Friday, June 29, 2007

It's Friday!

And not even 11am as I start typing this. So far today, I've cleaned the kitchen (twice), baked a cake and decorated it, got some laundry going, replaced the Brita filter, dusted and, naturally, spent a bit of time online. Oh, not to mention somehow managing to have my 2yo niece fall asleep on me about 10 minutes ago while I responded to emails!

It's my last day of work until Aug. 7! I've got my niece and her brother (almost 7) here today, so my kids are all happy and busy playing. We've got a family birthday party to go to tonight, then tomorrow my kids are going over to play at niece and nephew's while dh and I go out for an early birthday supper for him (both birthday celebrations are for him; his actual birthday is next week).

I picked up a TON of paint samples yesterday for repainting our walls in our family room. While we want something cozyish, I still want something that won't push the kids away from wanting to be there, especially since school materials are stored there. While some colours have definitely been eliminated, picking from the others is going to be hard. Especially since dh is almost completely colour blind--he's not much help with the little nuances!

I've decided I have to read stuff by Plato this summer. A mom on one of my lists shared this quote:
Arithmetic, then, and geometry and all the branches of the preliminary education which is to pave the way for Dialectic should be introduced in childhood; but not in the guise of compulsory instruction, because for the free man there should be no element of slavery in learning. Enforced exercise does no harm to the body, but enforced learning will not stay in the mind. So avoid compulsion, and let your children's lesons take the form of play. This will also help you to see what they are naturally fitted for.

So in line with Montessori! I struggle still with wanting to give the kids freedom yet trying to have them meet certain standards. I suppose it's a natural struggle. It'd be nice if what I really wanted were clearer to me. :D

4 comments:

Lisia said...

That's amazing! I never knew Plato advocated freedom in learning too. Whenever I read a modern educationist advocating freedom (usually as if it's something new - based on the latest research), I think, Montessori said the same thing nearly 100 yrs ago; when are people going to take this concept seriously? And now I find out Plato said the same thing *2000* yrs ago! I wonder why we (I) find it so hard to trust freedom.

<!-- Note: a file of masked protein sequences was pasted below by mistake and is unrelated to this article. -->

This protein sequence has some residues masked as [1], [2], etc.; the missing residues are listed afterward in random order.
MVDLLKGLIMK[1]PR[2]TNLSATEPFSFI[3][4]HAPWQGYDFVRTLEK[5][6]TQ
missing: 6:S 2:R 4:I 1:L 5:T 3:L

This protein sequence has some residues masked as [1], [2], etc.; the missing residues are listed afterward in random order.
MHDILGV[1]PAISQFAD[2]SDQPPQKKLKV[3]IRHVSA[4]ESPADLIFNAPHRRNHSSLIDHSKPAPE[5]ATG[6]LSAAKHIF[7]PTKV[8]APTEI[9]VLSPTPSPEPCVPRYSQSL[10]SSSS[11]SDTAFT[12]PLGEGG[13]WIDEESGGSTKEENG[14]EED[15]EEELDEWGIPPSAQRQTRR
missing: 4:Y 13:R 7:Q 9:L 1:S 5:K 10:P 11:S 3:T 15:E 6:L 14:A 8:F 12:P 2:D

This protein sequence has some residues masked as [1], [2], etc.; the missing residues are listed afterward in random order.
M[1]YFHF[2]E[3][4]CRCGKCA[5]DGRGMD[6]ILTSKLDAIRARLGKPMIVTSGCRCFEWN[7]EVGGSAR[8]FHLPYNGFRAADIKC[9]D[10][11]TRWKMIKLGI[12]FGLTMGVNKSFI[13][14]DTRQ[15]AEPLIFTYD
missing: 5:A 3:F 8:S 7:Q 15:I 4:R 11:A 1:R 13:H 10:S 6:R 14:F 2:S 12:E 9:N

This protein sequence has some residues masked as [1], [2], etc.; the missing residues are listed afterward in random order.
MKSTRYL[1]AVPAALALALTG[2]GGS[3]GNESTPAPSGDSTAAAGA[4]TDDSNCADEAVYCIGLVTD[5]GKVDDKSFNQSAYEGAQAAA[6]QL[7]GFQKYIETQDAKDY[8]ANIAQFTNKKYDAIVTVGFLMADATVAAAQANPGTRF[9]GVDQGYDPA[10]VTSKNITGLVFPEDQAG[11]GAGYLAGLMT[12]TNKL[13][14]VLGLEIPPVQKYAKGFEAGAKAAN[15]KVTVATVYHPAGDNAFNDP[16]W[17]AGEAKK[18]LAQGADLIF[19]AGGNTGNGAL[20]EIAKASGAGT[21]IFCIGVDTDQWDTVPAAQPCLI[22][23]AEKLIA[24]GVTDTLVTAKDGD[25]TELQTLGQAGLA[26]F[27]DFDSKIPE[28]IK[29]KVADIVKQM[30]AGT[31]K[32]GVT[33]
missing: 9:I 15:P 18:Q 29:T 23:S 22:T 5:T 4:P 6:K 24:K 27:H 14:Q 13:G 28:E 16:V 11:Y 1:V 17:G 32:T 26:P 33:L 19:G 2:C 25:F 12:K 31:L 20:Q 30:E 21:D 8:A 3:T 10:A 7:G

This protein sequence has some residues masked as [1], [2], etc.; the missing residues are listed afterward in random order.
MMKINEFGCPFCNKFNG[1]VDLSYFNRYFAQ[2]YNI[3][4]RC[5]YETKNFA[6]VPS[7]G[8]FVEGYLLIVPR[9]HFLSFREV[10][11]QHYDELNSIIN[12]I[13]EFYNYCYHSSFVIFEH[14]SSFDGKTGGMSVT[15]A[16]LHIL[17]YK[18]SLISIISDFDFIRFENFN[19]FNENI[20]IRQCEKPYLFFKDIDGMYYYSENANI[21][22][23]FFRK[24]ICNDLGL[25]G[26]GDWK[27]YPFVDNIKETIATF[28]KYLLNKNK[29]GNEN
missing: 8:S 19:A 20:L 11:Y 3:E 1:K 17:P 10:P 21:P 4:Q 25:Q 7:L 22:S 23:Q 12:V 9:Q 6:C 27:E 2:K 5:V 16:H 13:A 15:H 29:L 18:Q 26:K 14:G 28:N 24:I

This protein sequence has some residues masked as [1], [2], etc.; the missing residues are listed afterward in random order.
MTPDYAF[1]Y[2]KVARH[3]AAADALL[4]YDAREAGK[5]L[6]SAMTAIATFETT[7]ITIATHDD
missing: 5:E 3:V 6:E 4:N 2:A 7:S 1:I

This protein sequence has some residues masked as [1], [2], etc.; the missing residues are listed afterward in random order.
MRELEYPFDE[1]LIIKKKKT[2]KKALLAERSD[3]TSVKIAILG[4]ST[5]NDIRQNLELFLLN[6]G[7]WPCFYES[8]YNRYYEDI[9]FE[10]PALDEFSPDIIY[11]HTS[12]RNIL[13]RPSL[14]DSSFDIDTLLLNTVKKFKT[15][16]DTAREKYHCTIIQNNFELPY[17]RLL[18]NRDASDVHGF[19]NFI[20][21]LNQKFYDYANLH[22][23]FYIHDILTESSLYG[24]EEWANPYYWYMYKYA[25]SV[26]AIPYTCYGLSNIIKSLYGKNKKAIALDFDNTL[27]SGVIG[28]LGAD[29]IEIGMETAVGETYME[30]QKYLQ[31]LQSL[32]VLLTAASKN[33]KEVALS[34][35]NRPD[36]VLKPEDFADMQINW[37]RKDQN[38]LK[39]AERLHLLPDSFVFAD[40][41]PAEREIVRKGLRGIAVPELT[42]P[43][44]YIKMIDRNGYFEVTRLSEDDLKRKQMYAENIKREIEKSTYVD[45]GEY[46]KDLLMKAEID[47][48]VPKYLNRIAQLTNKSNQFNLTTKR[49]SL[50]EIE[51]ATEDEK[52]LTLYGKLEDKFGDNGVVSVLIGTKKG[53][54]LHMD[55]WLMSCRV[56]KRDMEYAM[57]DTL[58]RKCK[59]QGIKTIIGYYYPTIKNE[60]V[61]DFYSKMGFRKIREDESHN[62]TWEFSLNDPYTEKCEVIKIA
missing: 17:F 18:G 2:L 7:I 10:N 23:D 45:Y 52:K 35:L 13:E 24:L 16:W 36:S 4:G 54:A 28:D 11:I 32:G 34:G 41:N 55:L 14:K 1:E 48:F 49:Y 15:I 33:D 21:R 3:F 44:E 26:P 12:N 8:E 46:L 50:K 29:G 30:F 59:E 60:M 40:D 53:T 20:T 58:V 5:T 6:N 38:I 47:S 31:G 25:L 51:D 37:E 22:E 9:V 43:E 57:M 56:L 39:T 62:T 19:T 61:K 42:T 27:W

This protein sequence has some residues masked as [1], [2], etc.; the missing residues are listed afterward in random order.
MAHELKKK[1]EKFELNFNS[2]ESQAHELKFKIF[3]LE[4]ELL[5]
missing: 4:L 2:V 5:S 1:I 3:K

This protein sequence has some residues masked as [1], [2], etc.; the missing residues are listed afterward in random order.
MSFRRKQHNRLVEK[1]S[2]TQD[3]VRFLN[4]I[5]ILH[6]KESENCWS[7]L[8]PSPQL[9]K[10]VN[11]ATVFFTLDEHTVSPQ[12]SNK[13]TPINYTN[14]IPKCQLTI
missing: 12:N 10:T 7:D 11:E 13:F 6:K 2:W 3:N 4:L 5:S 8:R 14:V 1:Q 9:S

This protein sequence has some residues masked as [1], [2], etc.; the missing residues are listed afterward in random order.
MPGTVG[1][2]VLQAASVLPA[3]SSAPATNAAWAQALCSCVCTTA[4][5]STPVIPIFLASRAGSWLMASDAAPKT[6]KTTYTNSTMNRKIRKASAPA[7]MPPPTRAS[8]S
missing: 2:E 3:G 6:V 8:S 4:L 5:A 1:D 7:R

I've recently been reading "Guerrilla Learning" by Grace Llewellyn and Amy Silver, which is a lovely book on incorporating freedom in education.

Daisy said...

I think it's a quote from Plato's Republic. It's one of those classic books that have been on my to-read list for sometime and I've never read it. I'm thinking now I should!

But it's also interesting how things work out: I had been thinking more and more about just being more traditional and less Montessori in style with my kids come September. Why? Because it's easier. lol. Not only that, but I have to admit to "feeling the pressure" of having homeschooled kids at a certain academic level. (But that's about *me* and not about my kids!) Yet less than 24 hours passed between that thought and the quote showing up in the group. Jolted me back to thinking more about what I want, what I feel is right, rather than just fulfilling some self-centered desire!

Correne said...

I don't know if you have to rush out and read Plato. I majored in Political Philosophy, so I read some of his stuff. I believe that the Republic is where he describes his "ideal society," including taking children away from their parents so they can be raised away from their influence, and be assigned roles in society based on their attributes.

Not to dissuade you. Some of it is interesting. Some of it is just bizarre.

Daisy said...

Thanks for the warning, Correne! I have it out from the library anyhow--they didn't have Dr. Jekyll and Mr. Hyde (can you believe it?), which I need to read as a possibility for the oldest's novel study next year, but they did have The Republic, so I got that. I've only read a few pages so far. It's interesting! I won't agree with his stance on kids being taken from his kids, but that's okay. :)